The 1959 writing lesson you can learn

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Today’s column discusses how to make great decisions about spending money on your writing.

A friend of mine turned 50 this week and threw a big party to celebrate. The good news? The party was tons of fun. The bad news? It was a costume event.

We were ordered to dress in “1959ish” style, which made me feel stressed and anxious. I hate shopping; I don’t sew; and, dislike what I perceive to be “forced frivolity.” But I like parties. And I like my friend. So I was determined to wear something appropriately festive.

I wracked my feeble brains for about two weeks but came up with nada. I’d just about resigned myself to a long trip out to Value Village where I knew I’d be pawing through tables of old, rather than vintage, clothes (yuck!) and then forced to utilize my non-existent sewing skills to alter the outfit (double yuck!)

But last Thursday night an idea suddenly flew into my head. Hey, I could be a nun! The outfit would be attention-getting and easy to wear (for sure, no pinchy waist!) The birthday girl taught at a Catholic school, so she’d appreciate the getup. And I had a friend from university who was a priest so maybe he could find an outfit for me.

I phoned the priest right away and while he gave the idea his blessing (ha ha) he couldn’t produce an outfit. “But it’ll be available at any costume store,” he said. I made a few quick phone calls, found one in a jiffy and picked it up in 10 minutes on Saturday morning.

The cost, $50, gave me pause, but in the end, I considered the money well spent. Costume prep took me almost no time, the outfit caused a stir at the party and my birthday friend was thrilled.

I think we often forget that all of our time is worth money. And what’s true for costume parties is doubly true for writing. Let me tell you the writing lesson this party taught me, by giving you three ways in which I spend money on my writing without giving it a second’s thought:

(1) Spending money on good equipment for my job. Two years ago, I bought a Mac. Before, I’d had a PC, and had always required a technician ($75/hour!) at least twice a year to help with various computer problems. And once I’d made the ill-advised move to Vista, I needed his care more like six times per year.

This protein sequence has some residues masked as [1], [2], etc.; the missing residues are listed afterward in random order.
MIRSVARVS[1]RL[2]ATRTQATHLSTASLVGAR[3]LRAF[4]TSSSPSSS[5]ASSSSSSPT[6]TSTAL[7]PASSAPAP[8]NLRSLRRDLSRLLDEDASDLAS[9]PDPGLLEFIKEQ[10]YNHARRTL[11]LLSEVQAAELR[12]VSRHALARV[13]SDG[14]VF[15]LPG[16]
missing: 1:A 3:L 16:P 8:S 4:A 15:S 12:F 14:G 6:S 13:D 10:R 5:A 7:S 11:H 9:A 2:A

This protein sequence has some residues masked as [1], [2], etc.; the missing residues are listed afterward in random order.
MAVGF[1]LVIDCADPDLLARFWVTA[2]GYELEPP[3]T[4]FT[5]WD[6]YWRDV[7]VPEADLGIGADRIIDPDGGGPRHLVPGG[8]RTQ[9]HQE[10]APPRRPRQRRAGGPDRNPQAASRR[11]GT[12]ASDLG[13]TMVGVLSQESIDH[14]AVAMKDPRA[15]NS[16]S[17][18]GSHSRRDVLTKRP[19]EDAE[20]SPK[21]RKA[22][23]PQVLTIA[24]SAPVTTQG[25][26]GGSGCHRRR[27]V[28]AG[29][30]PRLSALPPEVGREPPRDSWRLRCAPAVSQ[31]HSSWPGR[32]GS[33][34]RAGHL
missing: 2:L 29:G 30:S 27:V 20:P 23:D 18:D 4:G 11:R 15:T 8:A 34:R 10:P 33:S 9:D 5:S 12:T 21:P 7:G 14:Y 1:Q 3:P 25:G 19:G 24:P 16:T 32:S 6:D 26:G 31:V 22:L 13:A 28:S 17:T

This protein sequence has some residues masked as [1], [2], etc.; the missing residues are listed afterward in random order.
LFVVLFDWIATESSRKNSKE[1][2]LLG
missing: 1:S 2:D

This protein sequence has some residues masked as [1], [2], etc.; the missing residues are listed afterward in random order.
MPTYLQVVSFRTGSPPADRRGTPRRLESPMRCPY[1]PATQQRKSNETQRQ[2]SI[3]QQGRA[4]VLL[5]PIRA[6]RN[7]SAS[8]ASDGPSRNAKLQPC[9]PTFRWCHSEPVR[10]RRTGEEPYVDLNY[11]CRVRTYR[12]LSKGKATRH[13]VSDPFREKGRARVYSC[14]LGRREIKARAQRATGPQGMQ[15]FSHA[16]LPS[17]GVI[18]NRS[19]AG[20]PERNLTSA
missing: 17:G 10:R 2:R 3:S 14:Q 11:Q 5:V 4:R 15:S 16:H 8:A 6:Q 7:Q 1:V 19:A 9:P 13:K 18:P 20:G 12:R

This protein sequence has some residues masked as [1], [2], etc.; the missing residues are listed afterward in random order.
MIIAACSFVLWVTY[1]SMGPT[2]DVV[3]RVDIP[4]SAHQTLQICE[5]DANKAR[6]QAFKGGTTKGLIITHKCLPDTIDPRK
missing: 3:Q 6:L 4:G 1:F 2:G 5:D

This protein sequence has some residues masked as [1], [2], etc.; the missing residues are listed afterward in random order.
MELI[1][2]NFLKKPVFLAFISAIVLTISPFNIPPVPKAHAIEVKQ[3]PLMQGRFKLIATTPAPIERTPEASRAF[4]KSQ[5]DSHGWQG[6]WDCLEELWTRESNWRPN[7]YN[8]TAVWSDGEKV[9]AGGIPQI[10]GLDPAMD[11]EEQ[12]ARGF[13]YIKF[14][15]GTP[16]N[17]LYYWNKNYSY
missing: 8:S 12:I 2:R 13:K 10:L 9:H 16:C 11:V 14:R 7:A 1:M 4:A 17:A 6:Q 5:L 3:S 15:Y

The biggest trouble for me? It was the loss of my time. I had many computer crashes and, of course, whenever the tech arrived, I couldn’t work. Infuriating! So, after six months, I gave my brand spanking new computer to my daughter and went and bought an expensive Mac. Best decision I’ve ever made. In two years, it’s required zero tech assistance. I’ve not only saved myself plenty of time, I’ve actually saved money by spending some!

(2) Hiring other people to do the work I’m no good at. I’ve always given my taxes to an accountant, but last year, for the first time, I hired a bookkeeper. This has taken a big load off me and freed up my time to write and edit — stuff that I’m good at and that pays me well. The same theory applied when I produced my writing instruction guide. I spent a considerable sum on a professional copy editor and an experienced book designer to do the layout. The book has been so popular that the extra expense paid for itself in the first three months.

(3) Automating. I love automation. For example, when you signed up for this newsletter you entered your name and email into a form that goes directly to a database set up by my email distributor. I don’t ever touch this list unless I need to look up something to solve a problem. You also received a thank you email from me, including a link to my ebooklet on mindmapping. I wrote that letter four years ago and haven’t looked at it since. The email went to you via an automatic send-out system. I sometimes have 45 new subscribers sign up in a single day, so you can imagine how grateful I am that this doesn’t take a second of my time!

So, here we have the final writing lesson: Sometimes, you have to spend money to make money. The key is not to waste it on fancy stuff (like expensive letterhead) but to determine the areas in which it will really pay off for you.

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